NEW YORK TIMES BESTSELLER • From the Booker Prize–winning author of Lincoln in the Bardo and Tenth of December comes a literary master class on what makes great stories work and what they can tell us about ourselves—and our world today.
LONGLISTED FOR THE PEN/DIAMONSTEIN-SPIELVOGEL AWARD • ONE OF THE BEST BOOKS OF THE YEAR: The Washington Post, NPR, Time, San Francisco Chronicle, Esquire, Milwaukee Journal Sentinel, Town & Country, The Rumpus, Electric Lit, Thrillist, BookPage • “[A] worship song to writers and readers.”—Oprah Daily
For the last twenty years, George Saunders has been teaching a class on the Russian short story to his MFA students at Syracuse University. In A Swim in a Pond in the Rain, he shares a version of that class with us, offering some of what he and his students have discovered together over the years. Paired with iconic short stories by Chekhov, Turgenev, Tolstoy, and Gogol, the seven essays in this book are intended for anyone interested in how fiction works and why it’s more relevant than ever in these turbulent times.
In his introduction, Saunders writes, “We’re going to enter seven fastidiously constructed scale models of the world, made for a specific purpose that our time maybe doesn’t fully endorse but that these writers accepted implicitly as the aim of art—namely, to ask the big questions, questions like, How are we supposed to be living down here? What were we put here to accomplish? What should we value? What is truth, anyway, and how might we recognize it?” He approaches the stories technically yet accessibly, and through them explains how narrative functions; why we stay immersed in a story and why we resist it; and the bedrock virtues a writer must foster. The process of writing, Saunders reminds us, is a technical craft, but also a way of training oneself to see the world with new openness and curiosity.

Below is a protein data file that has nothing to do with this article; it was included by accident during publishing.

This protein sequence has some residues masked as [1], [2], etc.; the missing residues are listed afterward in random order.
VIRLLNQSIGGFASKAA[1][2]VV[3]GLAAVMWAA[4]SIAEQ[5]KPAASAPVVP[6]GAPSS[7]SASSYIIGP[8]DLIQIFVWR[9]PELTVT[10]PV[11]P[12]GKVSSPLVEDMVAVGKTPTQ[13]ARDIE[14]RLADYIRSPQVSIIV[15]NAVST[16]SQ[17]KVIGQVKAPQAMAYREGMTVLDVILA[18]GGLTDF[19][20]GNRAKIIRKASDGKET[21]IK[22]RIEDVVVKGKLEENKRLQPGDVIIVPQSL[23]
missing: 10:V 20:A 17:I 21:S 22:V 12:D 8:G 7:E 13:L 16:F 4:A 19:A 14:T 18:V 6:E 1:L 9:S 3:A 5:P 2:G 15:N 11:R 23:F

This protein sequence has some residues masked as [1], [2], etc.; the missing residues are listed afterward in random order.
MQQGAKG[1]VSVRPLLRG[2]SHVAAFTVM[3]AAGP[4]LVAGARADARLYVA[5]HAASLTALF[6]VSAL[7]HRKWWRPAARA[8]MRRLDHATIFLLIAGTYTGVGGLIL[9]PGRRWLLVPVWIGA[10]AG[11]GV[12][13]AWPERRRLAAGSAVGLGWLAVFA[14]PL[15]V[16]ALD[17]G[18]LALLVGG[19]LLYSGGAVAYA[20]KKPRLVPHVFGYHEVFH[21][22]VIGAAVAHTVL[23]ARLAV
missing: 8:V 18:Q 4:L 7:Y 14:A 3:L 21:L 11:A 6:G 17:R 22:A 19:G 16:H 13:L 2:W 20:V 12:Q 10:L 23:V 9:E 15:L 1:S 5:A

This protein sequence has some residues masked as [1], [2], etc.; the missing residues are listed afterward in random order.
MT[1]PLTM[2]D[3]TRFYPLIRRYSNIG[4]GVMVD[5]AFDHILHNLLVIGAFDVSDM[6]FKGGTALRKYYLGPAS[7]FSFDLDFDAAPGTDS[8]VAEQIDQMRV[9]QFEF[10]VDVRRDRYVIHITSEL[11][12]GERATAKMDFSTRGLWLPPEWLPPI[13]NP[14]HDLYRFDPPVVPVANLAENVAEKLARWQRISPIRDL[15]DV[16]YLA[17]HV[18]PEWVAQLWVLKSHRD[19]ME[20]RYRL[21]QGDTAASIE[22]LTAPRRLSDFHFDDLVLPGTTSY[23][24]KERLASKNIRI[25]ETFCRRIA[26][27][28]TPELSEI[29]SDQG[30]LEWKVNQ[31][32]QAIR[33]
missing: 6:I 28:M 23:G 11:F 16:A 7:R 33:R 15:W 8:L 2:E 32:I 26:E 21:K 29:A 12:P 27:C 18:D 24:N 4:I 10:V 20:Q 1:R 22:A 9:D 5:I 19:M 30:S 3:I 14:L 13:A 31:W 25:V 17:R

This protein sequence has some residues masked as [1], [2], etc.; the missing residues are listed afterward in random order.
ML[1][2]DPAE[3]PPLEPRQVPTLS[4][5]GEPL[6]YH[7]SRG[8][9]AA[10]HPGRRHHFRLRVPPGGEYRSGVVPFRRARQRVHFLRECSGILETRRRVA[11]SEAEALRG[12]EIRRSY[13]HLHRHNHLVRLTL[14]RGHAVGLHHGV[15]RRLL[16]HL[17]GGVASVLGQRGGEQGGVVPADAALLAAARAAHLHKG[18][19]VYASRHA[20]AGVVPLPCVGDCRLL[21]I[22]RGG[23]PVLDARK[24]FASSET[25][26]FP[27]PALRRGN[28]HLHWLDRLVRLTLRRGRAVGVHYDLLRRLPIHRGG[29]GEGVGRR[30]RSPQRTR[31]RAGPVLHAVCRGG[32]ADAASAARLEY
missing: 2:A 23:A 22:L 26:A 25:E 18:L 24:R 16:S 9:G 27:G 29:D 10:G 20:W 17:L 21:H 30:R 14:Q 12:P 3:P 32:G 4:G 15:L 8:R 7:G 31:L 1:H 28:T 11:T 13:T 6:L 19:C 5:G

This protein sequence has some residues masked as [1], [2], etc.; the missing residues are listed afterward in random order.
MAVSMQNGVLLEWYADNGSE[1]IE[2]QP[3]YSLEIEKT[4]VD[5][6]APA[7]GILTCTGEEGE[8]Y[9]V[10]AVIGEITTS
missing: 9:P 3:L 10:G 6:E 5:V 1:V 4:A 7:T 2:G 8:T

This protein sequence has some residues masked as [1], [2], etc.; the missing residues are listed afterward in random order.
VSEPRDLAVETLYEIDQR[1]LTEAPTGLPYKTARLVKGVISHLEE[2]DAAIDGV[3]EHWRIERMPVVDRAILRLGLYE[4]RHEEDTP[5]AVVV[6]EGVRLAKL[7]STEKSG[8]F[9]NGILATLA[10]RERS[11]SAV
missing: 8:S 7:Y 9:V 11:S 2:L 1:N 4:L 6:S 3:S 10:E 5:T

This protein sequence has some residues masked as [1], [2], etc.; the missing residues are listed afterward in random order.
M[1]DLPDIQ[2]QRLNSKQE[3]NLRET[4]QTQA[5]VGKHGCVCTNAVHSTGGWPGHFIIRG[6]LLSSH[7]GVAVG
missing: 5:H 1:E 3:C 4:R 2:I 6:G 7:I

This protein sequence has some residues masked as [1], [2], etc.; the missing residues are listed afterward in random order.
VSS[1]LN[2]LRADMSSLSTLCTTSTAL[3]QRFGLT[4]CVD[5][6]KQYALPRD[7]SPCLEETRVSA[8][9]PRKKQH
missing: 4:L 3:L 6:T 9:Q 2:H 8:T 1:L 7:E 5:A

A Swim in a Pond in the Rain is a deep exploration not just of how great writing works but of how the mind itself works while reading, and of how the reading and writing of stories make genuine connection possible.
Saunders (Lincoln in the Bardo) offers lessons from his graduate-level seminar on the Russian short story in this superb mix of instruction and literary criticism. In surveying seven stories by Anton Chekhov, Ivan Turgenev, Leo Tolstoy, and Nikolai Gogol, Saunders concludes that the secret to crafting powerful fiction is, "Always be escalating. That's all a story is, really: a continual system of escalation." Each story is presented in full, along with Saunders's commentary: on Chekhov's "In the Cart," Saunders asks, "why we keep reading a story," and on Tolstoy's "Master and Man," he writes that facts can "draw us in" when the "language isn't particularly elevated or poetic." Saunders's teaching style, much like his fiction, is thoughtful with touches of whimsy, as when he breaks the action of Turgenev's "The Singers" into a table and compares the short story writer to a roller-coaster designer. The writing advice, meanwhile, is expansive: revising, he writes, involves intuition, and he views a story as a conversation. His closing note for writers is to "go forth and do what you please." Saunders's generous teachings and the classics they're based on are sure to please.
Stories and Comments
In the past I might have read these Russian short stories and been underwhelmed. In his characteristic style, Saunders’ provides a funny, beautiful, and comprehensive analysis of why he loves these stories and how they work as exceptional examples of short story writing. It will change how I read short stories in the future.